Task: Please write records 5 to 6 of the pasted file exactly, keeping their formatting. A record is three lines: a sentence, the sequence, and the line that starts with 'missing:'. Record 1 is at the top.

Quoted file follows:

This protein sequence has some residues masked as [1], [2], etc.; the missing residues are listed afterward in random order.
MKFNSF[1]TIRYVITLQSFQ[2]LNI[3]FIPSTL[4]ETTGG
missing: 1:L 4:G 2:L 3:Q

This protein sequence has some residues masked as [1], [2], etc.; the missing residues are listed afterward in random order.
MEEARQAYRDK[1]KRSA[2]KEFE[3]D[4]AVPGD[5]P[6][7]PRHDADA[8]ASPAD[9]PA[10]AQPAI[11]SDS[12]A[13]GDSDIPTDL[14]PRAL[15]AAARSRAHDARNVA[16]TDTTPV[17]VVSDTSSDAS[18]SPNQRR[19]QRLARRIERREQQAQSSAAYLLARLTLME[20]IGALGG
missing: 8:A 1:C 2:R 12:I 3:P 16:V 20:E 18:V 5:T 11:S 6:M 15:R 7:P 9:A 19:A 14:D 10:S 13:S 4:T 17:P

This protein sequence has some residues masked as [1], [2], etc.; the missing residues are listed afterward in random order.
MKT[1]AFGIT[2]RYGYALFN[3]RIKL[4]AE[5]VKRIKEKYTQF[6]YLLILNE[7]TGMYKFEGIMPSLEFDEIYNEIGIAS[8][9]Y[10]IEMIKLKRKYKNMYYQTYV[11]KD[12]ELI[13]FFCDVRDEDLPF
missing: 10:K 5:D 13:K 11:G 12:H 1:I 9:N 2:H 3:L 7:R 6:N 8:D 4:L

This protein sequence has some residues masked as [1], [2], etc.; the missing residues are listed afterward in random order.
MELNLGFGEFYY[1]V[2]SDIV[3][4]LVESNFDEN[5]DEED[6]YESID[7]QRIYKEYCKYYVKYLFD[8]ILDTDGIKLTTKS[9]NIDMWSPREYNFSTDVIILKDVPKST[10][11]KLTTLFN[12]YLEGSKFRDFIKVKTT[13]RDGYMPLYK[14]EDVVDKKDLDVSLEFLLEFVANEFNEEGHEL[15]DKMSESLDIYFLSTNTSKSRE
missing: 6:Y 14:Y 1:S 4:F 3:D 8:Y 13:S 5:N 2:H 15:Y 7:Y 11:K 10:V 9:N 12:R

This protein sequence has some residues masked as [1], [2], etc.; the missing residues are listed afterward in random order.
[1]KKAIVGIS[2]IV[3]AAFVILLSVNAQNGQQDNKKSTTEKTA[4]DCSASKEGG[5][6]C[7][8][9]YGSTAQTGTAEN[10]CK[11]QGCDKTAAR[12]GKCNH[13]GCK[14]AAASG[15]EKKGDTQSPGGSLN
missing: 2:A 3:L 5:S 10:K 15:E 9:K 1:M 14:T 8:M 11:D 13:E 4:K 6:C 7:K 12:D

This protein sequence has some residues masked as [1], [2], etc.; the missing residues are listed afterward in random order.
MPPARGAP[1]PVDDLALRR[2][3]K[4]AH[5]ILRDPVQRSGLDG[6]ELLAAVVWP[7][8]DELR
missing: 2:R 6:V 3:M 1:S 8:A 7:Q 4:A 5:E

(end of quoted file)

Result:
This protein sequence has some residues masked as [1], [2], etc.; the missing residues are listed afterward in random order.
[1]KKAIVGIS[2]IV[3]AAFVILLSVNAQNGQQDNKKSTTEKTA[4]DCSASKEGG[5][6]C[7][8][9]YGSTAQTGTAEN[10]CK[11]QGCDKTAAR[12]GKCNH[13]GCK[14]AAASG[15]EKKGDTQSPGGSLN
missing: 2:A 3:L 5:S 10:K 15:E 9:K 1:M 14:T 8:M 11:D 13:E 4:K 6:C 7:K 12:D

This protein sequence has some residues masked as [1], [2], etc.; the missing residues are listed afterward in random order.
MPPARGAP[1]PVDDLALRR[2][3]K[4]AH[5]ILRDPVQRSGLDG[6]ELLAAVVWP[7][8]DELR
missing: 2:R 6:V 3:M 1:S 8:A 7:Q 4:A 5:E